Kidzmatter-enewsletter

Seriously? Kids of Divorce Can Disciple and Minister?

Leadership Development - Kids //

Many times when one reads articles or posts about kids of divorce, we read about hurting children. We envision sad children. We think about angry kids. However, we have hundreds of children in our churches that are healing from the devastation of divorce. They have moved past always being sad and angry. These are kids whose one or both parents have kept them in church.

These are also the children that have been through DC4K, DivorceCare for Kids. These are the kids that are back on their feet. They have crossed the victory line so to speak.

While they will always have to deal with the divorce and living in two homes, they have learned how to accomplish this surmounting task with dignity and with the help of a heavenly Father.

These are the kids that can minister to almost any kid in your Sunday morning class or other group situations at your church.

  • These kids know what it’s like to hurt, to be sad and how to get through some rough times.
  • They know what anger and rage feels like and how to process their feelings so they don’t hurt so much any more.
  • They can befriend the child that is being abused. You will have many that have experienced it themselves, although you may never know it. But they will recognize others who are in the same situation.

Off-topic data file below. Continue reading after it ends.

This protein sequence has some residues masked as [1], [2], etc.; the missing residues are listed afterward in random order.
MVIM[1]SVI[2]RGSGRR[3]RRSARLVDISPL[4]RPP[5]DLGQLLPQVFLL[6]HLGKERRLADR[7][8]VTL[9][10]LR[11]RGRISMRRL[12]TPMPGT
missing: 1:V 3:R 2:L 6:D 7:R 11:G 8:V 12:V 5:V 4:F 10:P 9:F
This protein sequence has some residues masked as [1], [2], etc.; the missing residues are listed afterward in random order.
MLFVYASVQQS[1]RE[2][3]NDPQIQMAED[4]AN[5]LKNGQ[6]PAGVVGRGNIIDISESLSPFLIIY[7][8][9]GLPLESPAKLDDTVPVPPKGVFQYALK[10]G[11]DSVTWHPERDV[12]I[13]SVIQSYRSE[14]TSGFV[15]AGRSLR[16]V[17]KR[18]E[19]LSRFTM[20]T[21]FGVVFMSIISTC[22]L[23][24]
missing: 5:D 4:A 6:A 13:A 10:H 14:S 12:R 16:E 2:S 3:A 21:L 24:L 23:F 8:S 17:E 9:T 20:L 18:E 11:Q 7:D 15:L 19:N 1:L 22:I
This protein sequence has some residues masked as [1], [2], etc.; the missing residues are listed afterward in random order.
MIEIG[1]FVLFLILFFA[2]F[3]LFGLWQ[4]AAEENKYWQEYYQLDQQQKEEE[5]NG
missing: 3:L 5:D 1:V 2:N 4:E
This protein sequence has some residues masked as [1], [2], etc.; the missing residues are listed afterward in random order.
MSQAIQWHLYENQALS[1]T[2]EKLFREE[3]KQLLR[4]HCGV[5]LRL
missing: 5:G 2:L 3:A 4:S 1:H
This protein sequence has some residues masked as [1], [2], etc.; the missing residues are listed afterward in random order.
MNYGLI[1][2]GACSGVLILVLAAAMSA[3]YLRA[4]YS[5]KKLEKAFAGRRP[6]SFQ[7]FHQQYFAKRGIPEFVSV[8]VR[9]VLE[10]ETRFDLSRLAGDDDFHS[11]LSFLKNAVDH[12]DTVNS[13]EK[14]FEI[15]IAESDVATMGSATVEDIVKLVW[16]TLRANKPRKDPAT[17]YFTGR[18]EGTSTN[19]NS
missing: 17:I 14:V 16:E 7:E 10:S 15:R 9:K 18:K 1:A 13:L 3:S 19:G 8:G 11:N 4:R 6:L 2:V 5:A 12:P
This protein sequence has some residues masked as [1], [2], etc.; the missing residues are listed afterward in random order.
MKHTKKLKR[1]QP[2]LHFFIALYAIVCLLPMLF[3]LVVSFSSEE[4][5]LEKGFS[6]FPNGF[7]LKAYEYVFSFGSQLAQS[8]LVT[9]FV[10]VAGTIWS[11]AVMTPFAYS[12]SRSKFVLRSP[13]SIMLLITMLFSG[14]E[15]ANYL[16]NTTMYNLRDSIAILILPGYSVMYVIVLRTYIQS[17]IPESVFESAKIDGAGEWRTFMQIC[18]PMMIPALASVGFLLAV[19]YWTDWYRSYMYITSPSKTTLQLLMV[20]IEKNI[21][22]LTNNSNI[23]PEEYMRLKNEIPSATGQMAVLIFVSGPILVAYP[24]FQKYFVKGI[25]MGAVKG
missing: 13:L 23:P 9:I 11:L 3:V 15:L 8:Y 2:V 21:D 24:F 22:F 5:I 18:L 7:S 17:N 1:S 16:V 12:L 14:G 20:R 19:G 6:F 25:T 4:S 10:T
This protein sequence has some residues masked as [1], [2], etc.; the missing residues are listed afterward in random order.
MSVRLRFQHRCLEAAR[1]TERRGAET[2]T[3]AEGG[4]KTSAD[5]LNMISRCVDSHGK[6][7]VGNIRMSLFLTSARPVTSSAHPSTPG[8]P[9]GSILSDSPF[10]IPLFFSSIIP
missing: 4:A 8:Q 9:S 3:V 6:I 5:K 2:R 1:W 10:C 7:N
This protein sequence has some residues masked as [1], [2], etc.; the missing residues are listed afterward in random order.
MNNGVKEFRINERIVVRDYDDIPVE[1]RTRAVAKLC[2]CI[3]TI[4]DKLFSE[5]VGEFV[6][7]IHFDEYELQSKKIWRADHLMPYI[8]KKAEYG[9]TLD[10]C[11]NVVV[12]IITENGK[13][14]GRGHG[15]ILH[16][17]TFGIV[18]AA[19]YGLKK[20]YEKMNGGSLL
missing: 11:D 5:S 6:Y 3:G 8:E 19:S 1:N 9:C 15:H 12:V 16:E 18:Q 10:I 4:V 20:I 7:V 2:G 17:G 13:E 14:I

• They can ease the transition of a new child to the area and to your church.
  • These are the kids we need to call on to pray for other children.
  • If asked they can befriend a new comer.

Don’t discount what God has done or is doing in their lives. Many of these children have old souls in that they have lived with more hurt and problems than many Christian adults. They understand.

Never discount what a child of divorce can do; how they can minister and how they can disciple others.

 

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About the Author

Linda has been a children’s ministry director, developed DC4K (DivorceCare for Kids, dc4k.org), operated a therapeutic child care, and has extensive experience at successfully accommodating challenging behaviors. She currently serves as the DC4K Ambassador and Professional blogger at http://blog.dc4k.org.